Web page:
This is first of all expressed through the demand for women’s emancipation, starting with the emancipation of their bodies. And logically, it is the women filmmakers who openly tackle this subject. (1) The Burkinabè Fanta Regina Nacro thus ends her 32-minute film Puk Nini (Open your eyes, 1995) with the Rika Zaraï song: « Tonight we’re going to dance with no shirts, with no trousers ». Once her anger has subsided, a woman whose husband cheats on her tries to understand why he prefers a high-class prostitute to her and ends up getting on with her. This connivance opens the way to her veritable rebirth. Indeed, the films made by women are very often about a rebirth. The women fighters in the Chimurenga war of liberation emancipate themselves in Flame (Ingrid Sinclair, Zimbabwe, 1996), confronting patriarchy in the freed society. Saïkati leaves the village to become a doctor but returns changed to escape prostitution (Saïkati, Ann G. Mungai, Kenya, 1992)… But there are still very few feature-length films made by African women. Alternatively, a whole host of documentaries have seen the light of day over the last few years. Behind the diversity of themes tackled is the demand for the recognition both of the injustice of their living conditions (2) and of what they contribute to society. But they do not just denounce the hierarchy in couple’s relationships, the work load, sexual mutilation, or the inequalities and violence they suffer. They see the fight against war and all forms of oppression as their combat. In so doing, they affirm through a modernized feminism that they are not the only victims of patriarchy. By challenging social codes, they also adopt the perspective shared by the filmmakers who tend to subvert their society.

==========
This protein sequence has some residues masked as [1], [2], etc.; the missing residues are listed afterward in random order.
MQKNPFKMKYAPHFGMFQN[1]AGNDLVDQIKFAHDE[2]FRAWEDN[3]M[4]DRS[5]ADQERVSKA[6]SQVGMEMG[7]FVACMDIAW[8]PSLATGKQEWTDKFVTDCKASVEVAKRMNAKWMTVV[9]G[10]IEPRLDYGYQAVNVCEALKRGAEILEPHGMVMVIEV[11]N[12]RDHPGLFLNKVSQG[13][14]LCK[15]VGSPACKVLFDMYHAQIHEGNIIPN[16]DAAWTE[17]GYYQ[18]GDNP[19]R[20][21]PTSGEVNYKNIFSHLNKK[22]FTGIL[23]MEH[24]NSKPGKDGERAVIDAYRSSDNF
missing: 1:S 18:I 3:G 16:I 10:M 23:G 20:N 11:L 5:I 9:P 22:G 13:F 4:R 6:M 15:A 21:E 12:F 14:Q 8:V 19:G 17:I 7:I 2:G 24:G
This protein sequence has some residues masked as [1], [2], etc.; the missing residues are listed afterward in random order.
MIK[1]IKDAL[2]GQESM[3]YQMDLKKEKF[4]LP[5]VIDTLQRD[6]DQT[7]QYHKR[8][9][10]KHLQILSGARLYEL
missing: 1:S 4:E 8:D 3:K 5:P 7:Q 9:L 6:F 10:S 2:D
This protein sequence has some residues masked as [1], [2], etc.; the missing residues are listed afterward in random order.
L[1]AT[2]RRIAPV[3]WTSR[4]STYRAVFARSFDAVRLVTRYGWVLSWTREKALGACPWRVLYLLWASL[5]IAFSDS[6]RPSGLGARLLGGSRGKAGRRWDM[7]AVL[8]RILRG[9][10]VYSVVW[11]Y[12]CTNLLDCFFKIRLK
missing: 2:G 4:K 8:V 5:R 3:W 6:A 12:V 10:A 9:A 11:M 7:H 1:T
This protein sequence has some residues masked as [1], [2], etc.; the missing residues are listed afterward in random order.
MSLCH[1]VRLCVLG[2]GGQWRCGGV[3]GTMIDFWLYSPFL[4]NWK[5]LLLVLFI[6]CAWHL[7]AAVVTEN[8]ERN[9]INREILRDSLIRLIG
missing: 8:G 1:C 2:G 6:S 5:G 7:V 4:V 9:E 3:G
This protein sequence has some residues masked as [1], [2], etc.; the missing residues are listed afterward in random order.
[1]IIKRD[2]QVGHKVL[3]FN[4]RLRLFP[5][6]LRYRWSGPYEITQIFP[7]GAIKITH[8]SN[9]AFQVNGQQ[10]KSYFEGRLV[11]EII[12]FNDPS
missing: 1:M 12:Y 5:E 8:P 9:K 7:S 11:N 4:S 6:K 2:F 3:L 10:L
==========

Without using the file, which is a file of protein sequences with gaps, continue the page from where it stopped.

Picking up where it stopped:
Of the films recently made by men, three strike me as being exemplary of the current move to redefine the male and female and to call relationships into question.
1) In La Fumée dans les yeux (1998, 23 mn), the Cameroonian François Woukoache films the young African filmmaker Bwesi’s desire for Malou, who comes to spend the weekend at his place. Everything starts out well and Bwesi cheerfully questions the traditional relationship:
– « You drive?
– D’you have a problem with that?
– I’m a modern man: make way for women!
– Yeah, when we go back home, modernity will become just a vague memory… »